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.. -*- mode:rst -*-
.. _user-client-03:
Transifex Command-line Client v0.3.x
.. note::
This document describes Transifex Client **v0.3** (outdated).
There are also docs for the
:ref:`latest stable release <user-client-index>` and the
:ref:`development version <user-client-devel>`.
The Transifex Command-line Client is a command line tool that enables you to
easily manage your translations within a project without the need of an
elaborate UI system.
You can use the command line client to easily create new
resources, map locale files to translations and synchronize your Transifex
project with your local repository and vice verca. Translators and localization
managers can also use it to handle large volumes of translation files easily
and without much hassle.
.. _user-client-03-install:
Getting the client
The Transifex Client can be found on the Python Package Index (PYPI) under the
name *transifex-client*. So to install it, make sure you have a recent
version of setuptools installed and then issue the following command::
easy_install -U transifex-client
This command will install the latest version of transifex-client and if
you have an outdated version it'll perform an update.
Alternatively, you can get the source code of transifex-client directly
from our repository on bitbucket. To clone the repository locally, issue::
git clone git://
To install it on your computer you may run the following::
cd transifex-client
(sudo) python install
Using the client
To make sure that transifex-client was installed correctly, try running it
with the following command::
tx --help
If everything was completed, then you should see a brief help message
and basic instructions on how to use the tool. You can also view
the available commands by running::
tx help
To get more information for each command you can use ``tx help *command*``.
Command list
A brief introduction to the most commonly used commands provided by
transifex-client follows.
.. _user-client-03-init:
The ``tx init`` command is used to initialize a project.
This is very similar to the way most :term:`VCS` systems treat the init
command. Use this command to create a new project in the current directory.
This way you will be able to manage all translation files of the project that
exist under the project's root directory.
Here's a sample run:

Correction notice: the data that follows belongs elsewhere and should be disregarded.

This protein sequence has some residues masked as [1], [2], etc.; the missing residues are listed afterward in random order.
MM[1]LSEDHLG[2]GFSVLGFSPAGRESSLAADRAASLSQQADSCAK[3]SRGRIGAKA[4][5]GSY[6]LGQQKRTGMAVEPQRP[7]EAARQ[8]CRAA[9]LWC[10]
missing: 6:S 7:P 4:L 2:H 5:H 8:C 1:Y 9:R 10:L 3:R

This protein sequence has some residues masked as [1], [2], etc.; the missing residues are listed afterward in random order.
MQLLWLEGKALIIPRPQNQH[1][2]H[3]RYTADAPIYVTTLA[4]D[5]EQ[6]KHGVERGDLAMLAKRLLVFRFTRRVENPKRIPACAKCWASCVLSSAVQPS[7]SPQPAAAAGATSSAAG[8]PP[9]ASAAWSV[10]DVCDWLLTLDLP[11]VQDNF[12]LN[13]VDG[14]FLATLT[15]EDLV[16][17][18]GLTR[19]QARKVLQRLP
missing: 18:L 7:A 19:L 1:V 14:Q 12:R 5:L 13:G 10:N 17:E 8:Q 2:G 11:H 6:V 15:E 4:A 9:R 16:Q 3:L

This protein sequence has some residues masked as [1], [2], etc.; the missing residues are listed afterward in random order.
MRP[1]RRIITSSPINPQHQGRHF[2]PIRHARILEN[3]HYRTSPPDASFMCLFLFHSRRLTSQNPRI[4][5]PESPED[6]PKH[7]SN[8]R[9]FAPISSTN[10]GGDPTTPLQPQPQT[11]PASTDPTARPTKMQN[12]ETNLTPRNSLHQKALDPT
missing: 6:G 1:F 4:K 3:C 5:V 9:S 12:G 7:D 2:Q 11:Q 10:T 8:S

.. code-block:: bash
$ tx init
Creating .tx folder...
Transifex instance []:
Creating skeleton...
Creating config file...
No configuration file found.
No entry found for host Creating...
Please enter your transifex username: user
Password: <...>
Updating /home/fim/.transifexrc file...
Where to run init from
You may run this command from anywhere on your filesystem. It will basically
create a small file which stores the mapping between your local files and
Transifex resources.
If you have a software project in VCS and would like to commit this config
file, in order to make it available to anyone who clones your repository, run
the command in the root directory of your repo.
You might be managing multiple projects and would like a single configuration
file. This is common with translators, who use the client to manage their
contributions across projects. In this case, you may run this command outside
of the git repos.
.. note::
If you want to automate the project initialization, the init command
offers some options to set the default host, username and password so that
you can use it with `non-interactive` scripts. For more info check the help
page of the command (``'tx help init'``).
``tx set [options]``
This command is an aggregation of all functions needed to initialize and setup
a local Tx project either with by using local files or remote files directly
from the Transifex server.
``tx set --auto-remote <url>``
The command above can be used to initialize a local project for the remote
**Project**, **Release** or **Resource** specified by the url. Then you can
pull or push translation files from and to the server as usual. The supported
urls are the following:
| Type | URL | Description |
| Resource | | Set up a single resource. |
| Project | | Set up all resources under this project. |
| Release | | Set up all resources belonging to this release. |
``tx set --auto-local -r project.resource -s <lang> <expr> [-f file]``
This command can be used to automatically initialize a Tx project by using
local files. You just have to specify a resource (the format of the resource
is *project_slug.resource_slug* and the project must already exist on the
Transifex server), a source language and a file matching expression for the
translation files. The expression **must** contain the ``'<lang>'`` keyword
denoting where the file paths differentiate per language (eg
``'po/<lang>.po'``). If your source file doesn't follow that schema,
you can specify a custom path for the source file using the ``'-f file'``
Other commands
``tx set --source -r project.resource -l <lang> <file>``
This command simply sets the source file and the source language of a specific
resource. It can be used to initialize new resources or update existing ones.